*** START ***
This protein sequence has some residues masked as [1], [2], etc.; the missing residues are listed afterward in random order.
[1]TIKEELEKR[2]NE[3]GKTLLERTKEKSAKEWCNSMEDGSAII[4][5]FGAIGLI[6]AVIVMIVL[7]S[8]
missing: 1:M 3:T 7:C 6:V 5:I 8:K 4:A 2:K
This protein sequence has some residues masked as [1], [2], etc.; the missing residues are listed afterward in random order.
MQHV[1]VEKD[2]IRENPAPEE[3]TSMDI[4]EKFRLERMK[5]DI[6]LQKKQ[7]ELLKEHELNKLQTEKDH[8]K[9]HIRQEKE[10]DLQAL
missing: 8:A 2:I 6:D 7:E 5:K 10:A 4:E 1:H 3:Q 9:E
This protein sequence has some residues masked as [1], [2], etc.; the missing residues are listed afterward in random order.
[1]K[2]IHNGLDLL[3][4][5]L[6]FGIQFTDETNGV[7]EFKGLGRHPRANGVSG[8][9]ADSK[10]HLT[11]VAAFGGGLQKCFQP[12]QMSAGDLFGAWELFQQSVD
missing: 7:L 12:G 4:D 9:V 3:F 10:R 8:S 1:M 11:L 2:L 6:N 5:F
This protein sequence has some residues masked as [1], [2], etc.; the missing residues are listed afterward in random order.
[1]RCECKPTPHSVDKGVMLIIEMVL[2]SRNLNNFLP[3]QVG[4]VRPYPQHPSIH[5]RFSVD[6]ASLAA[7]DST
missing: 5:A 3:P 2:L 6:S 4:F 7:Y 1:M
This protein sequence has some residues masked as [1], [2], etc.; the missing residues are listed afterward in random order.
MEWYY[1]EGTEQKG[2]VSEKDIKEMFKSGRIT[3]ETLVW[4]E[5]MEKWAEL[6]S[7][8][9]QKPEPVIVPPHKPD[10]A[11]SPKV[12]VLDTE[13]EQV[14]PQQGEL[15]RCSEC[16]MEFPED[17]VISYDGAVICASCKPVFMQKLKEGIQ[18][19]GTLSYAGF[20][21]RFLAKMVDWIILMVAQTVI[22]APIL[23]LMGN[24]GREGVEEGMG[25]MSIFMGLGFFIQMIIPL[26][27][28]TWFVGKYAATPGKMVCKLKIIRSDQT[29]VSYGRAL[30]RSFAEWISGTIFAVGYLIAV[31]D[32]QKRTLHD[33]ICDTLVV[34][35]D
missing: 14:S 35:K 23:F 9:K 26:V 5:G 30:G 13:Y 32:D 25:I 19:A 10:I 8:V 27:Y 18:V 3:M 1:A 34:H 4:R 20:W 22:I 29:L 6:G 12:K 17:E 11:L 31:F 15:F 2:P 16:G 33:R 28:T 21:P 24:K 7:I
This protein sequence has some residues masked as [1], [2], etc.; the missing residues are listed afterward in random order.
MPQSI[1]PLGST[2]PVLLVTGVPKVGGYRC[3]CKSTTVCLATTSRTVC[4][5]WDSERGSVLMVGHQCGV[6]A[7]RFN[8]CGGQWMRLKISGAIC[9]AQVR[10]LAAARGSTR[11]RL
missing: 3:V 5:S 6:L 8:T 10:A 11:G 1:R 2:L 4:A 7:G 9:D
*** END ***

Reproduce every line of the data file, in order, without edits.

This protein sequence has some residues masked as [1], [2], etc.; the missing residues are listed afterward in random order.
[1]TIKEELEKR[2]NE[3]GKTLLERTKEKSAKEWCNSMEDGSAII[4][5]FGAIGLI[6]AVIVMIVL[7]S[8]
missing: 1:M 3:T 7:C 6:V 5:I 8:K 4:A 2:K
This protein sequence has some residues masked as [1], [2], etc.; the missing residues are listed afterward in random order.
MQHV[1]VEKD[2]IRENPAPEE[3]TSMDI[4]EKFRLERMK[5]DI[6]LQKKQ[7]ELLKEHELNKLQTEKDH[8]K[9]HIRQEKE[10]DLQAL
missing: 8:A 2:I 6:D 7:E 5:K 10:A 4:E 1:H 3:Q 9:E
This protein sequence has some residues masked as [1], [2], etc.; the missing residues are listed afterward in random order.
[1]K[2]IHNGLDLL[3][4][5]L[6]FGIQFTDETNGV[7]EFKGLGRHPRANGVSG[8][9]ADSK[10]HLT[11]VAAFGGGLQKCFQP[12]QMSAGDLFGAWELFQQSVD
missing: 7:L 12:G 4:D 9:V 3:F 10:R 8:S 1:M 11:L 2:L 6:N 5:F
This protein sequence has some residues masked as [1], [2], etc.; the missing residues are listed afterward in random order.
[1]RCECKPTPHSVDKGVMLIIEMVL[2]SRNLNNFLP[3]QVG[4]VRPYPQHPSIH[5]RFSVD[6]ASLAA[7]DST
missing: 5:A 3:P 2:L 6:S 4:F 7:Y 1:M
This protein sequence has some residues masked as [1], [2], etc.; the missing residues are listed afterward in random order.
MEWYY[1]EGTEQKG[2]VSEKDIKEMFKSGRIT[3]ETLVW[4]E[5]MEKWAEL[6]S[7][8][9]QKPEPVIVPPHKPD[10]A[11]SPKV[12]VLDTE[13]EQV[14]PQQGEL[15]RCSEC[16]MEFPED[17]VISYDGAVICASCKPVFMQKLKEGIQ[18][19]GTLSYAGF[20][21]RFLAKMVDWIILMVAQTVI[22]APIL[23]LMGN[24]GREGVEEGMG[25]MSIFMGLGFFIQMIIPL[26][27][28]TWFVGKYAATPGKMVCKLKIIRSDQT[29]VSYGRAL[30]RSFAEWISGTIFAVGYLIAV[31]D[32]QKRTLHD[33]ICDTLVV[34][35]D
missing: 14:S 35:K 23:F 9:K 26:V 5:G 30:G 13:Y 32:D 25:I 19:A 10:I 8:V 27:Y 18:V 3:M 1:A 34:H 4:R 20:W 22:I 29:L 6:G 12:K 17:E 11:L 31:F 15:F 2:P 16:G 33:R 28:T 21:P 24:K 7:I
This protein sequence has some residues masked as [1], [2], etc.; the missing residues are listed afterward in random order.
MPQSI[1]PLGST[2]PVLLVTGVPKVGGYRC[3]CKSTTVCLATTSRTVC[4][5]WDSERGSVLMVGHQCGV[6]A[7]RFN[8]CGGQWMRLKISGAIC[9]AQVR[10]LAAARGSTR[11]RL
missing: 3:V 5:S 6:L 8:T 10:A 11:G 1:R 2:L 4:A 7:G 9:D